The power of the doorstep | Pushing the Wave

The power of the doorstep

Opinion, 5 July 2024
by L.A. Davenport
The Acropolis at Dusk
The Acropolis at dusk. Athens is considered the birthplace of democracy.
Looking at the way the political winds are blowing in Europe at the moment might give the impression that the UK is going in an entirely different direction than, for example, France or Germany.

While the far right, in whatever guise it takes nowadays, is on the march in those two eurozone heavyweight countries, Britain has just elected a socialist party with an historic landslide that may put the right into the wilderness for a political generation.

Yet the huge victory for the left by the Labour Party on one side of the English Channel and the steady encroachment of the National Rally (le Rassemblement National), or the National Front as it used to be known, on the other, alongside the rise of the Alternative for Germany (Alternative für Deutschland), display similarities that are not so much about specific policies or beliefs about society and how it should be run, but more about connecting with people who feel unheard and ignored by the political system.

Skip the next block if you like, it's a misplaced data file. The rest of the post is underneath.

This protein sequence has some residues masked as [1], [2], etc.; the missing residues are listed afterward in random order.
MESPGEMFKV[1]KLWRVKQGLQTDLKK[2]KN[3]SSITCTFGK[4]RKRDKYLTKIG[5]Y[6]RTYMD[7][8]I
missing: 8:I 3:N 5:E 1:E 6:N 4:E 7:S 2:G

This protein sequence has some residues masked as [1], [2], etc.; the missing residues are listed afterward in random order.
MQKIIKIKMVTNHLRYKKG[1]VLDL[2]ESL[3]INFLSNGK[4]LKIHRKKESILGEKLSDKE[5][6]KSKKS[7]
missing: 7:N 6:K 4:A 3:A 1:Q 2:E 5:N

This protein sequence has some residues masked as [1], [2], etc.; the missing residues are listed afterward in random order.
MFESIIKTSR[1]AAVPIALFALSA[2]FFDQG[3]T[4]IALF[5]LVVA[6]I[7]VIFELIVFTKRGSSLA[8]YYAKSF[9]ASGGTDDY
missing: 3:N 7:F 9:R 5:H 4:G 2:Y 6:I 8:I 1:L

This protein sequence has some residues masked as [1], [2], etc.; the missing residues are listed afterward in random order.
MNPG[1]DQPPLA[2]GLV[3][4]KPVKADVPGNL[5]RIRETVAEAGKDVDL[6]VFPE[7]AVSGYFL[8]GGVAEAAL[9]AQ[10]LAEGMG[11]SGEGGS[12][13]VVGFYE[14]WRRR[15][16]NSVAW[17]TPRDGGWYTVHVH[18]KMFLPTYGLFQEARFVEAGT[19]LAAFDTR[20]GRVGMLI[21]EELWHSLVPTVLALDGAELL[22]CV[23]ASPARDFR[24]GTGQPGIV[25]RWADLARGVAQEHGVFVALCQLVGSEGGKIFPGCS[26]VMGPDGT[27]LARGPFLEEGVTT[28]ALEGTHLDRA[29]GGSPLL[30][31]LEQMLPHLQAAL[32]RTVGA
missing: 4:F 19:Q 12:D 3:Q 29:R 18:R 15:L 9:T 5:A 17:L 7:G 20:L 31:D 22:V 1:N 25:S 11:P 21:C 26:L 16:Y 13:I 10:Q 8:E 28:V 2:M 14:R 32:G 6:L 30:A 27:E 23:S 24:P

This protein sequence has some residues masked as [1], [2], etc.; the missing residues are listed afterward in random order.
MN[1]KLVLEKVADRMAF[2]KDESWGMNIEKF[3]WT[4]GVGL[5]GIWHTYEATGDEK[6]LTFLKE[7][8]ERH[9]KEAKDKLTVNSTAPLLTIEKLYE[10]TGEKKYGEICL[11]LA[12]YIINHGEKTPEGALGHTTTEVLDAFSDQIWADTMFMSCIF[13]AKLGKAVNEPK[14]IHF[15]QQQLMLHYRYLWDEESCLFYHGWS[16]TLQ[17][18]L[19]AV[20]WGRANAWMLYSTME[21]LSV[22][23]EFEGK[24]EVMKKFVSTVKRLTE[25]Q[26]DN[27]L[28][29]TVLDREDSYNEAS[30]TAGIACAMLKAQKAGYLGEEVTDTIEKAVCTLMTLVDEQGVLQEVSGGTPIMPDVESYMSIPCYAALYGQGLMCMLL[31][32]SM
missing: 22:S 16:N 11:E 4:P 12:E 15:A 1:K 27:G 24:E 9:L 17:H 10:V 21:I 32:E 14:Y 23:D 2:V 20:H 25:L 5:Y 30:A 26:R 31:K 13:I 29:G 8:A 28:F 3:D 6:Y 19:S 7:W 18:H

The fear game

In France, politicians are tying themselves in knots over the the far right edging ever closer to power, but in reality they only have themselves to blame.

It is well established that there is a general disillusionment with ‘traditional’ politics, but those French lawmakers who are clustered around the centre, whether it be left and right, have spent so many decades talking amongst themselves, and talking down to ‘the people’, that they haven’t noticed that the far right has, over years and years, been polishing its communication strategy, funded by the Russians and other meddling forces of course, until they learned to speak directly to the public in a language that the people wanted to hear.